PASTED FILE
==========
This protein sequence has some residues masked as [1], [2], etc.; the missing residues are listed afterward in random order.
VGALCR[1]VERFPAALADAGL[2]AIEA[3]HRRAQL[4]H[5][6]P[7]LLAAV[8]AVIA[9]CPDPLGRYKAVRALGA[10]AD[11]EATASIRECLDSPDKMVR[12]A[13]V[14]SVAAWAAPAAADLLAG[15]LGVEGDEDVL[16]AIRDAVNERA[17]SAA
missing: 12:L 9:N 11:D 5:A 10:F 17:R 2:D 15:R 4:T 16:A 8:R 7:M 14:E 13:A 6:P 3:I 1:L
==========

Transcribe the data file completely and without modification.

This protein sequence has some residues masked as [1], [2], etc.; the missing residues are listed afterward in random order.
VGALCR[1]VERFPAALADAGL[2]AIEA[3]HRRAQL[4]H[5][6]P[7]LLAAV[8]AVIA[9]CPDPLGRYKAVRALGA[10]AD[11]EATASIRECLDSPDKMVR[12]A[13]V[14]SVAAWAAPAAADLLAG[15]LGVEGDEDVL[16]AIRDAVNERA[17]SAA
missing: 12:L 9:N 11:D 5:A 10:F 17:R 2:D 15:R 4:T 16:A 8:R 7:M 14:E 13:A 6:P 3:I 1:L